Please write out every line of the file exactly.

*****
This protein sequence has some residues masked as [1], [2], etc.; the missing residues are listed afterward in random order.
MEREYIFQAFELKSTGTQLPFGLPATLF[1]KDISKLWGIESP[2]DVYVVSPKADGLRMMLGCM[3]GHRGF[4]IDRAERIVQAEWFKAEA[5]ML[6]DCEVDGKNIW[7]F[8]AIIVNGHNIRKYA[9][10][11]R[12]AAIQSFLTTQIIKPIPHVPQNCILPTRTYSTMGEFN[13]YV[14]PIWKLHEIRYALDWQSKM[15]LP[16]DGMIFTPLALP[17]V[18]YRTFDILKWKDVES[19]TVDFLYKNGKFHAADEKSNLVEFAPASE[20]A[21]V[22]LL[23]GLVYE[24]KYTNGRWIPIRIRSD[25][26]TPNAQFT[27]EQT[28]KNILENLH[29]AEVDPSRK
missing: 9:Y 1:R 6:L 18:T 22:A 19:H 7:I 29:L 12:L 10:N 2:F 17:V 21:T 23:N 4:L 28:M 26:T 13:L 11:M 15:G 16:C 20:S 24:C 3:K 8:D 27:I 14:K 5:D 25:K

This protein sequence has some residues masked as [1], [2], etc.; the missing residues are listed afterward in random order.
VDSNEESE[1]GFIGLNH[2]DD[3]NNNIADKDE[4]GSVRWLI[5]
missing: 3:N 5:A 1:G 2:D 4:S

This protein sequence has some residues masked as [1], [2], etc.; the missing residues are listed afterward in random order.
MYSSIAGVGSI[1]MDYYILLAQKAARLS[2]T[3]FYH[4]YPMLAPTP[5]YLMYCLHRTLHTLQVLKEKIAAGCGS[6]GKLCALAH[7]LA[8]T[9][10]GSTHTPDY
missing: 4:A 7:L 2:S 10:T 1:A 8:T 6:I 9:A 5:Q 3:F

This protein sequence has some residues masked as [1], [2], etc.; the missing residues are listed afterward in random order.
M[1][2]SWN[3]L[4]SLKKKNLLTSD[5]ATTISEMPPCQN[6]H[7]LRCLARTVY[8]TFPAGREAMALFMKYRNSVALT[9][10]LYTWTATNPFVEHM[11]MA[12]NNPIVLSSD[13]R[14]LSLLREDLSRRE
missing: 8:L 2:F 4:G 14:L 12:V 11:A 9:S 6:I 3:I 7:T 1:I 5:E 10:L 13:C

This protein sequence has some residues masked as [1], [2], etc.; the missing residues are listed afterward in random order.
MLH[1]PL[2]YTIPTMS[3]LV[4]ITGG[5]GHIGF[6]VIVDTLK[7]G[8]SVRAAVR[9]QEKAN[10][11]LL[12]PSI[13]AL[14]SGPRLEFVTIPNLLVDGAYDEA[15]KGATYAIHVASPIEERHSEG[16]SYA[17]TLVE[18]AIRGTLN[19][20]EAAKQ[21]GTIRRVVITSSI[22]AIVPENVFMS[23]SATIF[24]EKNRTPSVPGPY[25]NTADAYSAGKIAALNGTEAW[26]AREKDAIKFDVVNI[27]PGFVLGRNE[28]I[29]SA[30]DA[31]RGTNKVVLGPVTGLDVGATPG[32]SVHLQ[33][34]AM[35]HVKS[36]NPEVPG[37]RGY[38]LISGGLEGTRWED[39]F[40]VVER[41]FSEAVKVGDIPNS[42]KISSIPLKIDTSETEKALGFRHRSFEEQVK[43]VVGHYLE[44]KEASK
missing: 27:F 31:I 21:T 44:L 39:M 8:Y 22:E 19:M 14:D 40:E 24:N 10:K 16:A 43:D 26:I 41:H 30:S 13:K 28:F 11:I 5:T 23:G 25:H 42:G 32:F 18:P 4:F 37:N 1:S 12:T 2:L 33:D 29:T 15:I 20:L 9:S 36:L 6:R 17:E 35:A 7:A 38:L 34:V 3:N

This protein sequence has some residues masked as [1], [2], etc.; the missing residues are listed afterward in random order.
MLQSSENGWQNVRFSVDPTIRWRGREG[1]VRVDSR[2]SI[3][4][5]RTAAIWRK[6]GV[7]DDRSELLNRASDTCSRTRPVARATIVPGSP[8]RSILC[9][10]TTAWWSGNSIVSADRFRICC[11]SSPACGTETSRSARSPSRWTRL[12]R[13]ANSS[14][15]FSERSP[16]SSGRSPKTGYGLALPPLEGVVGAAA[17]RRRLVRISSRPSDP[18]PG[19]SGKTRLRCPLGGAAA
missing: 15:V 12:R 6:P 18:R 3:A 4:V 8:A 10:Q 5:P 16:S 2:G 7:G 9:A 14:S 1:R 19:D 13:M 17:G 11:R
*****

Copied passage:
This protein sequence has some residues masked as [1], [2], etc.; the missing residues are listed afterward in random order.
MEREYIFQAFELKSTGTQLPFGLPATLF[1]KDISKLWGIESP[2]DVYVVSPKADGLRMMLGCM[3]GHRGF[4]IDRAERIVQAEWFKAEA[5]ML[6]DCEVDGKNIW[7]F[8]AIIVNGHNIRKYA[9][10][11]R[12]AAIQSFLTTQIIKPIPHVPQNCILPTRTYSTMGEFN[13]YV[14]PIWKLHEIRYALDWQSKM[15]LP[16]DGMIFTPLALP[17]V[18]YRTFDILKWKDVES[19]TVDFLYKNGKFHAADEKSNLVEFAPASE[20]A[21]V[22]LL[23]GLVYE[24]KYTNGRWIPIRIRSD[25][26]TPNAQFT[27]EQT[28]KNILENLH[29]AEVDPSRK
missing: 9:Y 1:R 6:L 18:T 22:A 19:H 7:I 29:L 12:L 10:N 2:F 17:V 21:T 23:N 4:L 28:M 26:T 13:L 11:M 15:G 16:C 20:S 24:C 3:K 8:D 27:I 14:K 5:D 25:K

This protein sequence has some residues masked as [1], [2], etc.; the missing residues are listed afterward in random order.
VDSNEESE[1]GFIGLNH[2]DD[3]NNNIADKDE[4]GSVRWLI[5]
missing: 3:N 5:A 1:G 2:D 4:S

This protein sequence has some residues masked as [1], [2], etc.; the missing residues are listed afterward in random order.
MYSSIAGVGSI[1]MDYYILLAQKAARLS[2]T[3]FYH[4]YPMLAPTP[5]YLMYCLHRTLHTLQVLKEKIAAGCGS[6]GKLCALAH[7]LA[8]T[9][10]GSTHTPDY
missing: 4:A 7:L 2:S 10:T 1:A 8:T 6:I 9:A 5:Q 3:F

This protein sequence has some residues masked as [1], [2], etc.; the missing residues are listed afterward in random order.
M[1][2]SWN[3]L[4]SLKKKNLLTSD[5]ATTISEMPPCQN[6]H[7]LRCLARTVY[8]TFPAGREAMALFMKYRNSVALT[9][10]LYTWTATNPFVEHM[11]MA[12]NNPIVLSSD[13]R[14]LSLLREDLSRRE
missing: 8:L 2:F 4:G 14:L 12:V 11:A 9:S 6:I 3:I 7:T 1:I 5:E 10:L 13:C

This protein sequence has some residues masked as [1], [2], etc.; the missing residues are listed afterward in random order.
MLH[1]PL[2]YTIPTMS[3]LV[4]ITGG[5]GHIGF[6]VIVDTLK[7]G[8]SVRAAVR[9]QEKAN[10][11]LL[12]PSI[13]AL[14]SGPRLEFVTIPNLLVDGAYDEA[15]KGATYAIHVASPIEERHSEG[16]SYA[17]TLVE[18]AIRGTLN[19][20]EAAKQ[21]GTIRRVVITSSI[22]AIVPENVFMS[23]SATIF[24]EKNRTPSVPGPY[25]NTADAYSAGKIAALNGTEAW[26]AREKDAIKFDVVNI[27]PGFVLGRNE[28]I[29]SA[30]DA[31]RGTNKVVLGPVTGLDVGATPG[32]SVHLQ[33][34]AM[35]HVKS[36]NPEVPG[37]RGY[38]LISGGLEGTRWED[39]F[40]VVER[41]FSEAVKVGDIPNS[42]KISSIPLKIDTSETEKALGFRHRSFEEQVK[43]VVGHYLE[44]KEASK
missing: 27:F 31:I 21:T 44:L 39:M 8:Y 22:E 19:M 14:D 40:E 24:N 10:K 16:A 43:D 26:I 41:H 30:S 13:K 28:F 11:I 5:T 23:G 25:H 42:G 32:F 18:P 4:F 37:N 1:S 12:T 2:L 33:D 29:T 15:I 20:L 9:S 36:L 6:R 17:E 35:A 7:A 38:L 34:V 3:N

This protein sequence has some residues masked as [1], [2], etc.; the missing residues are listed afterward in random order.
MLQSSENGWQNVRFSVDPTIRWRGREG[1]VRVDSR[2]SI[3][4][5]RTAAIWRK[6]GV[7]DDRSELLNRASDTCSRTRPVARATIVPGSP[8]RSILC[9][10]TTAWWSGNSIVSADRFRICC[11]SSPACGTETSRSARSPSRWTRL[12]R[13]ANSS[14][15]FSERSP[16]SSGRSPKTGYGLALPPLEGVVGAAA[17]RRRLVRISSRPSDP[18]PG[19]SGKTRLRCPLGGAAA
missing: 15:V 12:R 6:P 18:R 3:A 4:V 8:A 10:Q 5:P 16:S 2:G 7:G 9:A 14:S 1:R 19:D 13:M 17:G 11:R